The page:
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78 Percent of Shoppers Value Green Sites: Study

Virtual shops can expect real returns on their green investments according to a new study that found that having a green-powered website may be a deciding factor when selecting which retailer to purchase from.

While the success of brick-and-mortar retailers with various environmental goals such as the Body Shop and Whole Foods Market is indisputable, 78 percent of consumers say that the environmental practices of online shops are also important to them, according to web host 1&1 Internet's ( "SMB Green Study," released this week in association with Wired Magazine and Vision Critical.

The study polled 543 US adults finding that more than 60 percent of people admit to being swayed to purchase from an online shop if the website identifies itself as using green energy, reflecting consumer demand for companies to take their green efforts to use greener service providers, whether by choosing to run their websites from a green data center or by powering their servers on renewable energy. Over 70 percent of consumers surveyed believed that using a green service provider is an acceptable way to put forth a 'green' image.

"Committing to minimizing their impact on the environment has a clear commercial advantage for all types of retailers," 1&1 chief executive officer Oliver Mauss said in a statement. "By offering green web hosting at no extra cost, 1&1 offers an easy way for any website to run on green power." 1&1's green hosting efforts save carbon emissions of more than 30,000 tons of carbon dioxide per year.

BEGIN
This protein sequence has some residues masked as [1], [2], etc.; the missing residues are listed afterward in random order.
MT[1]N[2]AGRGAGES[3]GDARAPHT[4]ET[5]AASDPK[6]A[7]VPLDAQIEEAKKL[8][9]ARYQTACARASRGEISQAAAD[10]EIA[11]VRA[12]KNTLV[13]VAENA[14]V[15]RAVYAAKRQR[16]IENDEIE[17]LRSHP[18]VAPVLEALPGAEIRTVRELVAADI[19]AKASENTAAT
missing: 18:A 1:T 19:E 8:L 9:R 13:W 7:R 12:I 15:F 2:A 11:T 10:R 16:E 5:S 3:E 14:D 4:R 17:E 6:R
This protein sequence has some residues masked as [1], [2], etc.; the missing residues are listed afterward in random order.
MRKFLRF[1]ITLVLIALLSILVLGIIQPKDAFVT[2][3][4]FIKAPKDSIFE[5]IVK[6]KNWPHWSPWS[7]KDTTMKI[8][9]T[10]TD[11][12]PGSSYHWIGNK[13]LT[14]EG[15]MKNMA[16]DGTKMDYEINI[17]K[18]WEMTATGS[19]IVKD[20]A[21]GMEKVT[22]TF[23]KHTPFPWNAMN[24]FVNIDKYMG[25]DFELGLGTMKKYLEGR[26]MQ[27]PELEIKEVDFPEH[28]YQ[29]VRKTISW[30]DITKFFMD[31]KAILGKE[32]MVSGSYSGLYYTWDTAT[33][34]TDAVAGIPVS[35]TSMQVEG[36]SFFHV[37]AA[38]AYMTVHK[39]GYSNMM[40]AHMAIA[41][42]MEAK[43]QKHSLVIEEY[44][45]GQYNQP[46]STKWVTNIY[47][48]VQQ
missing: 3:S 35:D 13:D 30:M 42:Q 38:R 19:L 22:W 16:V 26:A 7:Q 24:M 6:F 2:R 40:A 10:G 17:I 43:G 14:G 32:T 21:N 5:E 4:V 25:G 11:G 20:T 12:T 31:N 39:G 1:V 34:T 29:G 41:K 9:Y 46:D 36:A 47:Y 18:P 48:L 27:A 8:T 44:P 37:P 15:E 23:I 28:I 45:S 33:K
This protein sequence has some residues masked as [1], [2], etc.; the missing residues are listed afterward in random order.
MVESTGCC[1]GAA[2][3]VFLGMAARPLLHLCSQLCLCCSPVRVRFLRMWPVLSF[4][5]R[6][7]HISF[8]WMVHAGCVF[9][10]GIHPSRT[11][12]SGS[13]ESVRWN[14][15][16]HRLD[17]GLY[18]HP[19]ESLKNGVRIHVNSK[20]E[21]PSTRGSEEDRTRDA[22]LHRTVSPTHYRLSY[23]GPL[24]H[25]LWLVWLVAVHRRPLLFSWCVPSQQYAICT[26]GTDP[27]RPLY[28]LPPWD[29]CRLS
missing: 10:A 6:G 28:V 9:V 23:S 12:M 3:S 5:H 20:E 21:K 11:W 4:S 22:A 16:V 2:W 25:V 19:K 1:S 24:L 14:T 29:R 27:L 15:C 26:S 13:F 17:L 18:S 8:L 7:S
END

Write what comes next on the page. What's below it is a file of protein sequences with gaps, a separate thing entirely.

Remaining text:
The research also showed that two-thirds (more accurately, 67 percent) of US consumers are frequent online shoppers, making web purchases more than twice a month, presenting a lucrative opportunity for many people setting up shop on the Internet, whose opportunities could increase if they choose a green web host.

While many web hosting providers have also become aware of this trend, there are still many roadblocks to implementing green data centers. For instance, when 1&1 built its first data center in the US, due to state power regulation, it was unable to directly plug into renewable energy. To remain environmentally responsible, however, the company decided to offset all of its power usage by purchasing REC's from the Bonneville Environmental Foundation (, which will go toward renewable energy projects and watershed ecosystem restoration.

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